Email How To¶
This lesson will take you through setting up Postfix on your instance. Email is first killer app of the Internet. Sending and receiving email on your own domain is an important business and marketing tool. You don’t have to install your own MTA to have email on a custom domain, but you should know how.
AWS does not allow outgoing mail!
There are multiple mail agents that you can use in Ubuntu. Each with it’s pros and cons. The default MTA is Postfix. Here’s Ubuntu’s official Postfix documentation:
Setup DNS Records¶
The DNS system is used to figure out who handles mail for a given domain. You may have noticed that when you send email to your friends with a Gmail account you send the mail to “firstname.lastname@example.org”. The name “gmail.com” does not name a machine but a domain. The MTA must find out using a special DNS query:
$ dig mx gmail.com ; <<>> DiG 9.10.3-P4-Ubuntu <<>> mx gmail.com ;; global options: +cmd ;; Got answer: ;; ->>HEADER<<- opcode: QUERY, status: NOERROR, id: 6887 ;; flags: qr rd ra; QUERY: 1, ANSWER: 5, AUTHORITY: 13, ADDITIONAL: 1 ;; OPT PSEUDOSECTION: ; EDNS: version: 0, flags:; udp: 4096 ;; QUESTION SECTION: ;gmail.com. IN MX ;; ANSWER SECTION: gmail.com. 3599 IN MX 20 alt2.gmail-smtp-in.l.google.com. gmail.com. 3599 IN MX 10 alt1.gmail-smtp-in.l.google.com. gmail.com. 3599 IN MX 30 alt3.gmail-smtp-in.l.google.com. gmail.com. 3599 IN MX 5 gmail-smtp-in.l.google.com. gmail.com. 3599 IN MX 40 alt4.gmail-smtp-in.l.google.com. ;; Query time: 65 msec ;; SERVER: 10.192.0.3#53(10.192.0.3) ;; WHEN: Thu Oct 31 08:18:17 PDT 2019 ;; MSG SIZE rcvd: 372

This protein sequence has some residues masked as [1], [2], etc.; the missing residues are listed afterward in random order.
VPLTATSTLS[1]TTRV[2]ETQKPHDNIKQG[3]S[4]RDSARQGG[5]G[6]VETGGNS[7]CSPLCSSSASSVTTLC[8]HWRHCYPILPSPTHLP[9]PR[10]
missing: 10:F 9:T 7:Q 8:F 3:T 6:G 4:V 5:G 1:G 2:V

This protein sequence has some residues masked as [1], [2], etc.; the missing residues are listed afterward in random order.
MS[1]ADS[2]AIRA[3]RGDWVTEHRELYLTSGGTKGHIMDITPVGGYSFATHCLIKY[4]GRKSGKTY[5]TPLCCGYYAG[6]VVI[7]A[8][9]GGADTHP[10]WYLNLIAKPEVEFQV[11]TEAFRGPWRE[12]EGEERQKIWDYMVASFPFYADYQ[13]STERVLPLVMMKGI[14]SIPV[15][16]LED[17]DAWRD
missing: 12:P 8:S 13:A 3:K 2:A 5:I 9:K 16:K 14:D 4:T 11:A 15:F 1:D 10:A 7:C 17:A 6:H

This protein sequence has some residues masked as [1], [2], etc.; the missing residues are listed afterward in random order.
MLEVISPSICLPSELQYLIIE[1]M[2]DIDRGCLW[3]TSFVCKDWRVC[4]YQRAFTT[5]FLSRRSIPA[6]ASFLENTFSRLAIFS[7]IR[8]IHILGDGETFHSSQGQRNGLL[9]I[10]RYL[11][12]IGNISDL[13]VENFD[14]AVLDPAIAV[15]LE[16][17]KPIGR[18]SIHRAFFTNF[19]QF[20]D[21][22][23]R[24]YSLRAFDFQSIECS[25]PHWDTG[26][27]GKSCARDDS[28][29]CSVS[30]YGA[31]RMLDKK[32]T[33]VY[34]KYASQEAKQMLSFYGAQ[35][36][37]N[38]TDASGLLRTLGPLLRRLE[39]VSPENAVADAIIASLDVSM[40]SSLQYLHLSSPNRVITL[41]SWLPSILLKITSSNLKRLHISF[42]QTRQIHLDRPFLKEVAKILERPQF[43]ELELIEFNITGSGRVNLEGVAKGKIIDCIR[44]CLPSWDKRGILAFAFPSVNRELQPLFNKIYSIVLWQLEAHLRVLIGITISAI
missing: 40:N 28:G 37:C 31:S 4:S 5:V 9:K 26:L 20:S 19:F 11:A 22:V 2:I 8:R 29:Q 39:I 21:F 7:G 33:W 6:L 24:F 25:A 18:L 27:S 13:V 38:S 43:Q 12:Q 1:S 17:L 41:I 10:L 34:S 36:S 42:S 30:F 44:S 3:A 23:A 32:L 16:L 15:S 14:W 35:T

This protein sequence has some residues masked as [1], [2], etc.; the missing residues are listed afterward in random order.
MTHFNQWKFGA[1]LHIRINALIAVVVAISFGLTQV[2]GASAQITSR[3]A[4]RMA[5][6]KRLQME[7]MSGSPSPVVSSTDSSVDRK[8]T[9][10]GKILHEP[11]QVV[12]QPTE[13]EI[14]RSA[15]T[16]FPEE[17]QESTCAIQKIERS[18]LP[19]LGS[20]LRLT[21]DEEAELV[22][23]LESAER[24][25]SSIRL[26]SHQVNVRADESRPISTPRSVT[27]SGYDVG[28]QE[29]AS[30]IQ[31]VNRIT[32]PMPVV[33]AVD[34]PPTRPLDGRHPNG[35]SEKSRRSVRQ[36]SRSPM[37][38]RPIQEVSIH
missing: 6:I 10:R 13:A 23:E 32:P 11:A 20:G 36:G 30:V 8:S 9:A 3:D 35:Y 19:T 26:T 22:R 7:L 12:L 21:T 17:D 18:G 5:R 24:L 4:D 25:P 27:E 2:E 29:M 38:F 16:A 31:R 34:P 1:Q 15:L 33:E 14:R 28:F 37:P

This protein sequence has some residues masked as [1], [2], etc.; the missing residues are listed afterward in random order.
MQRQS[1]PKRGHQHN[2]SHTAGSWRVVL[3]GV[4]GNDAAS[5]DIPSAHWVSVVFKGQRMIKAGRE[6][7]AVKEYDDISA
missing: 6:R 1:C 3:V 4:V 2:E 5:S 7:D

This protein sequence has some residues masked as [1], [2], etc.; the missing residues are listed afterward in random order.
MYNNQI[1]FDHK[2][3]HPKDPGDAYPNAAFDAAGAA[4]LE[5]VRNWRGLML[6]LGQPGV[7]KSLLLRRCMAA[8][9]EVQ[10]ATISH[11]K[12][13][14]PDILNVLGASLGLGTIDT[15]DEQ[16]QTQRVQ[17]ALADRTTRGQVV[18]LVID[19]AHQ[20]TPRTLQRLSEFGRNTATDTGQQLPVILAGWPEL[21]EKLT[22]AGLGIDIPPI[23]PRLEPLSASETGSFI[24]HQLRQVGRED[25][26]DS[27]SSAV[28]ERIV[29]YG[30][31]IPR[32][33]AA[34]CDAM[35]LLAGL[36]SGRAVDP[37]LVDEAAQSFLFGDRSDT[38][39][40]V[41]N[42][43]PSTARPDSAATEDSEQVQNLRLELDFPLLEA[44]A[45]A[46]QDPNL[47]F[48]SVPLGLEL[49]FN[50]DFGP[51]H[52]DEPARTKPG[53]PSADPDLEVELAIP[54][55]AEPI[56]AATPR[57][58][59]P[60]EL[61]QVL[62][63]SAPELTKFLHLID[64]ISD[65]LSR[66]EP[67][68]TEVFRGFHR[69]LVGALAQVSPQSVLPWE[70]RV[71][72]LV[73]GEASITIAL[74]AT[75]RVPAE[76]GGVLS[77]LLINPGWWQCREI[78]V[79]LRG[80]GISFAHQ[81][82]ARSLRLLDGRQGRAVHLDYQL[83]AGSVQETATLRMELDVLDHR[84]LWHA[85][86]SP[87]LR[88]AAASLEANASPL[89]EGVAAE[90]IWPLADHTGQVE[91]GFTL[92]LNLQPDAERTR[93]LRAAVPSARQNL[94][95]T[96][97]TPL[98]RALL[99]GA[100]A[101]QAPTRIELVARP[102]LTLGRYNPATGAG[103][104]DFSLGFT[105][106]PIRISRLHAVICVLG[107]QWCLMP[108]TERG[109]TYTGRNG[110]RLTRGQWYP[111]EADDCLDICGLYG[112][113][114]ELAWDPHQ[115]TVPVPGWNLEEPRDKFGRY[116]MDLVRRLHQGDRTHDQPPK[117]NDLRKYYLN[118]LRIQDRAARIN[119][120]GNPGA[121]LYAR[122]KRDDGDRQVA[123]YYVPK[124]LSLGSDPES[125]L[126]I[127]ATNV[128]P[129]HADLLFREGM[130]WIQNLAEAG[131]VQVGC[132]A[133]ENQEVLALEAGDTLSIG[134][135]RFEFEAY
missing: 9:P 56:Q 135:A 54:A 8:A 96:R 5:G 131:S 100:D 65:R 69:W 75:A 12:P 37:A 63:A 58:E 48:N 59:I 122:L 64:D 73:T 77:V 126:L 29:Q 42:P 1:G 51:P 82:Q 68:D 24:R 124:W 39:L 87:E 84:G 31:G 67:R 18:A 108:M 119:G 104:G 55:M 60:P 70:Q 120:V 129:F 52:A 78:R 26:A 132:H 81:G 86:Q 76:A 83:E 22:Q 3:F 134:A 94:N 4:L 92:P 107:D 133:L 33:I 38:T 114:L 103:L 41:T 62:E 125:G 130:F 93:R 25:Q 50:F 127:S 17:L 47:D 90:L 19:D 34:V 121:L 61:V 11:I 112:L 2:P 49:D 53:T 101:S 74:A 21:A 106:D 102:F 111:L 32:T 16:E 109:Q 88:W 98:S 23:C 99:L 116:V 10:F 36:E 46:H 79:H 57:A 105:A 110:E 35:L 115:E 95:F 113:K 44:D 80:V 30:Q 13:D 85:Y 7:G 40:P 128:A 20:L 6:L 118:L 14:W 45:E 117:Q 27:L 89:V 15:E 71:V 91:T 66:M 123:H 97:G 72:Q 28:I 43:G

The answer contains a prioritized list of the servers that handle mail for gmail.com. Servers are supposed to pick the lowest number first. In order to handle mail you must modify your DNS records to contain a mail server. Here’s what I did to my zone file to add support for a mail server:
@ IN MX 10 www @ IN TXT "v=spf1 ip6:<my-ipv6>/128 ip:<my-ipv4>/32 -all"
The first entry is the MX or mail server record. That contains the name of my domain (abbreviated @) and the name of the mail server (which, since you only have one server is shared with
www). I’ve added an SPF record stating that I can send email from my instances address and that’s it! This is unfortunately redundant because AWS instances are not allowed to send email.
Checking Your DNS Records¶
Build your container locally to make sure your DNS records work before publishing them to your AWS instance. Depending on what port you choose for testing purposes you’ll do a dig like this:
$ dig MX <yourdomain>.cis.cabrillo.edu @localhost -p <localport>
When you’re satisfied that it’s working tag and push your container, then run it on your AWS instance. Check to make sure that other hosts on the Internet can find your mail server. Use dig for that:
$ dig MX <yourdomain>.cis.cabrillo.edu
You should see an answer with the proper email address. Also, check your SPF record:
$ dig TXT <yourdomain>.cis.cabrillo.edu
Setting up postfix itself is quite easy. You must first install it:
$ sudo apt install postfix
The installation will trigger a menu. Make the following choices:
System name: Your domain name. (e.g. mike.cis.cabrillo.edu)
If you want to get the menu again you can run the following command:
$ dpkg-reconfigure postfix
The menu from
dpkg-reconfigure has more options. Leave them at their defaults.
Checking Your Mail Logs¶
Will contain the record of any failed attempts to deliver email. That’s a very useful place to look for problems.
Allowing Inbound Mail Connections¶
The firewall on your instance doesn’t allow incoming mail. To do that you’ll need to open port 25 (or SMTP). The command to do that is:
$ sudo ufw allow smtp
Don’t forget to update your AWS security group if necessary.
You can check to be sure that it’s working using telnet from Opus or Tux
opus$ telnet <instance-ip-address> 25